In the next paper Professor Oberth presented an Attitude Control System. He described a device in which a pendulum would be mounted off-center in a vehicle; this pendulum would be used as an attitude indicator. He gave the equations for the stresses and the tidal forces which would be acting on some point on the rotating vehicle. The equations are so general that they would apply irrespective of the rotation of the vehicle, that is, as to whether it is a rotation on its own axis or whether you are thinking of the change of attitude as it goes around in its orbit. The error signal of the pendulum is then used, presumably, for attitude control. This will appear as a report from the Army Ballistic Missile Agency at Redstone and, of course, this is only in the preliminary stages. If this is to be used, there is much yet to be done there.

In the next presentation, Professor Samuel Herrick, of UCLA and Systems Laboratories, spoke on "Accurate Navigation of Intercontinental and Satellite Vehicles in the Earth's Gravitational Field." He emphasized particularly the need for accurate values of a primary gravitational constant, k2, and of the coefficients J and K of the second and fourth harmonics in the earth's potential.

Herrick pointed out first that Gauss' value of k2, for heliocentric orbits with the astronomical unit as unit of distance, was accurate to nine significant figures, whereas neither the laboratory value of G nor a laboratory unit of distance such as the meter would permit an accuracy of more than three or four significant figures.

The corresponding value for geocentric orbits, ke2, is best determined from values of the earth's equatorial radius and acceleration of gravity, taking into account J, K, and the effects of the earth's rotation and atmosphere. The last three are determined from theory with sufficient accuracy. J is best determined at present from astronomical sources, but a value consistent with the international value of the earth's flattening, f = 1/297, is in sufficiently close agreement to be adopted. The Army Map Service has recently determined a highly accurate value of the earth's equatorial radius. With these values and an independent study of sources of information on the acceleration of gravity, the speaker and his associates have recently determined an improved value of ke2. The difference between the improved value and that probably being used in ICBM trajectory calculations would amount to 3000 or 4000 feet at the end point. Herrick expressed the opinion that whereas studies of the Vanguard Satellite would almost certainly improve J, the outlook for ke was decidedly less hopeful. He also stated his belief that proposed methods in either special perturbations or general perturbations, though they might be sufficient for ephemeris calculations, would be inadequate to handle the highly accurate orbit calculations necessary for improving the geophysical constants and similar problems.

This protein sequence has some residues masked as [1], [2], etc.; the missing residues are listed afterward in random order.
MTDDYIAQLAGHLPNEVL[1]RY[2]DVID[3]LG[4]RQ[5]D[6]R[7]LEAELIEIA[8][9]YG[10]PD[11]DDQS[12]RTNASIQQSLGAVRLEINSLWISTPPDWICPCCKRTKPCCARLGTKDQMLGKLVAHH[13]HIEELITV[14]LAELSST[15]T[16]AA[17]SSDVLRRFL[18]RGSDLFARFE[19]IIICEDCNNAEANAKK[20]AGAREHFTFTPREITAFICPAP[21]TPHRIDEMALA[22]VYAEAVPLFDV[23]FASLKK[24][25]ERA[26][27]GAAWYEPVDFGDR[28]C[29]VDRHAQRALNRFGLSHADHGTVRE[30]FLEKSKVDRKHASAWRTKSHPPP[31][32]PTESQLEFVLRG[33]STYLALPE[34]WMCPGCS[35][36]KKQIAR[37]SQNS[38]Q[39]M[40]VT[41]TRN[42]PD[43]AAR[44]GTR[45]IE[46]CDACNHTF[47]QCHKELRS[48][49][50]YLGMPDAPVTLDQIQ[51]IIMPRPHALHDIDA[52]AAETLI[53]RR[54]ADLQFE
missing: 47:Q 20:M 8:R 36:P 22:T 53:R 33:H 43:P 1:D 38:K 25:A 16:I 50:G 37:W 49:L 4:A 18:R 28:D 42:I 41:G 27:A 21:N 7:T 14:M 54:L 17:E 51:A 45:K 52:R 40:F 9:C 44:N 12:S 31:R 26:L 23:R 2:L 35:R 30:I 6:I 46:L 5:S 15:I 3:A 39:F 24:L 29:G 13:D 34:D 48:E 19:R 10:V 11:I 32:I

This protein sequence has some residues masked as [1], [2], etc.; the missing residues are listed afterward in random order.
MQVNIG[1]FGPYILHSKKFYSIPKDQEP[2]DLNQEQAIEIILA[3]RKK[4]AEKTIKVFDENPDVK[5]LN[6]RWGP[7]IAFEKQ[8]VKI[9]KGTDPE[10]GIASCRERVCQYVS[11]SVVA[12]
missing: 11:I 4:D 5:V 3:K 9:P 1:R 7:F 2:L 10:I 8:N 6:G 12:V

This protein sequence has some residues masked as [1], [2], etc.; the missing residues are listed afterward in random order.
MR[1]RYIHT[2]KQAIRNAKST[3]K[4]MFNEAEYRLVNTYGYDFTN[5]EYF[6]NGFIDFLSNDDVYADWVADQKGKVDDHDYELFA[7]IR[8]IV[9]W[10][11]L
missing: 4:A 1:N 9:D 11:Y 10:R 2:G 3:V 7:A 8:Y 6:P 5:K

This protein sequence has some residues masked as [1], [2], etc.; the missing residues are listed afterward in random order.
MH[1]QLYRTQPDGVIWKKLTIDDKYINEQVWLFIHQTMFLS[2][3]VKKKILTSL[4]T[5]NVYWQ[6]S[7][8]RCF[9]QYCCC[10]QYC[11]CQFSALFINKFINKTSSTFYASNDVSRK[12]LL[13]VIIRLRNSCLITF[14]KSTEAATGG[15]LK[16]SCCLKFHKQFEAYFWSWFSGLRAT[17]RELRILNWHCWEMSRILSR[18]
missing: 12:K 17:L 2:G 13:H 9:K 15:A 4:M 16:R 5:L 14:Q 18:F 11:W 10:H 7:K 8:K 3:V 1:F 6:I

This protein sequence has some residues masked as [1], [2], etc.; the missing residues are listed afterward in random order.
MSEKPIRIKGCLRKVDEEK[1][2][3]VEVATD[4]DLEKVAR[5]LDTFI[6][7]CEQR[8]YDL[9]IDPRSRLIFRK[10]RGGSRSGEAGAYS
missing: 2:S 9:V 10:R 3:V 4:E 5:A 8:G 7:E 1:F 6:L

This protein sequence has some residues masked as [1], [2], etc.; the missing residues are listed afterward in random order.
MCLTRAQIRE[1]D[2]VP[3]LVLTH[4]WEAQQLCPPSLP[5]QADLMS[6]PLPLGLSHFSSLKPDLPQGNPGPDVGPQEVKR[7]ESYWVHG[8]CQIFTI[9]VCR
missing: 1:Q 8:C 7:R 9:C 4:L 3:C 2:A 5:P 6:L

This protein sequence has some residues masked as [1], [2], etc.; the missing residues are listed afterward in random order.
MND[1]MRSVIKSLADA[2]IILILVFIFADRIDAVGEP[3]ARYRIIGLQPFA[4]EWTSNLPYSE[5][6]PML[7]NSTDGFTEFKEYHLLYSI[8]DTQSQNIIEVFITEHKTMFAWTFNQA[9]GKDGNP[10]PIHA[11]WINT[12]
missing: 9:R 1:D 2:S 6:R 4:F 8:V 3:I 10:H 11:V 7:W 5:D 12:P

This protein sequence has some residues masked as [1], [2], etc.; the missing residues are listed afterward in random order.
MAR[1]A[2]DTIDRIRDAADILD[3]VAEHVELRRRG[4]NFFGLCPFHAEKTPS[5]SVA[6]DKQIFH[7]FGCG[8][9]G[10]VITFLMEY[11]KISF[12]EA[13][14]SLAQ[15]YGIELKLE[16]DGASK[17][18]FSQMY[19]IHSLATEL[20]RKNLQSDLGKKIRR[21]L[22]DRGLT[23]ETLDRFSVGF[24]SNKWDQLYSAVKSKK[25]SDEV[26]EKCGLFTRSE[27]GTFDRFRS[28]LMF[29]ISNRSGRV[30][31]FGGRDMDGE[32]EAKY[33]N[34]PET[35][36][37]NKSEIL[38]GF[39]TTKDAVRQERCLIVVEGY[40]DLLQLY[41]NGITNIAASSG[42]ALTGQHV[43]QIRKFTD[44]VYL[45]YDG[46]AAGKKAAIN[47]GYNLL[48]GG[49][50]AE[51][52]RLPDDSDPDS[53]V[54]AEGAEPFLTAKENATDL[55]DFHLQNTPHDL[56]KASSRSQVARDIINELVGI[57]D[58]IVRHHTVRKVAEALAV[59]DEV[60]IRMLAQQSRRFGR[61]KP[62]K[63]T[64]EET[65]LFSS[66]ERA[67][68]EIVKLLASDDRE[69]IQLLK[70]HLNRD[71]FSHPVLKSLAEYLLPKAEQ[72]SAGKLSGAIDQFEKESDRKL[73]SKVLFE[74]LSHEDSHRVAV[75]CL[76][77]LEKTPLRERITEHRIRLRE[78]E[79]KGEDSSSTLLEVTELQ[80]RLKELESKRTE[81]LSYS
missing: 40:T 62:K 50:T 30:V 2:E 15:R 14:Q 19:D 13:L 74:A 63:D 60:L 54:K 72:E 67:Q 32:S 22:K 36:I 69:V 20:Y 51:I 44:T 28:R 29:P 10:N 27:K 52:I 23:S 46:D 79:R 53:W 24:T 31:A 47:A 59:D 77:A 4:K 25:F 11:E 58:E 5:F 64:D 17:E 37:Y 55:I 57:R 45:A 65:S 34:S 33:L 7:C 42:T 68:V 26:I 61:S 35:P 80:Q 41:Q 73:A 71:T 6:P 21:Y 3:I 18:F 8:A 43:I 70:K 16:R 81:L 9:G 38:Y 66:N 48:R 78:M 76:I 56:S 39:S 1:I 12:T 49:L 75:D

The next presentation was by Dr. Whipple on "Orbital Accuracy and Ranges from Ground Based Optical Tracking" and the main burden of Dr. Whipple's remarks in this connection was that the situation is much farther on the poor side than we would like. One can get an accuracy in the case of the Vanguard program of presumably a few seconds or so of arc. Therefore it is not unreasonable to talk in terms of an accuracy of one second of arc, which might be obtained in other cases where the angular velocities are not so severe. However, this kind of observation comes with a time lag of about three hours or more for the reduction of photographic images, etc. If one assumes that these observations have been made somewhere along the earth, then one can imagine a base line of roughly 4,000 miles from one observation to the next. Then the absolute position in space has an accuracy which is proportional to the base line and inversely to the square of the distance. Thus, for the distant objects this accuracy, when one tries to get an absolute position in space, goes down rather severely. The time lag which is inevitable in the reduction of photographic observations appears to be much too great for guidance in vehicles of the Vanguard type or other dose satellites.

If one considers objects at the distance of the moon, then the accuracy of a second of arc is comparable to two kilometers. However, by the time the possible errors in base line and so on are taken into consideration, the absolute position in space at the distance of the moon becomes more nearly 200 kilometers. At this distance, to get an accuracy of about one degree in the angular direction of the velocity vector would take about four horns. This time is required to get an accuracy of one degree in position observations and to determine the vector from these observations. During this time the object has gone 15,000 kilometers and you are an additional four hours behind for data reduction. This method is bad insofar as using such information for guidance is concerned.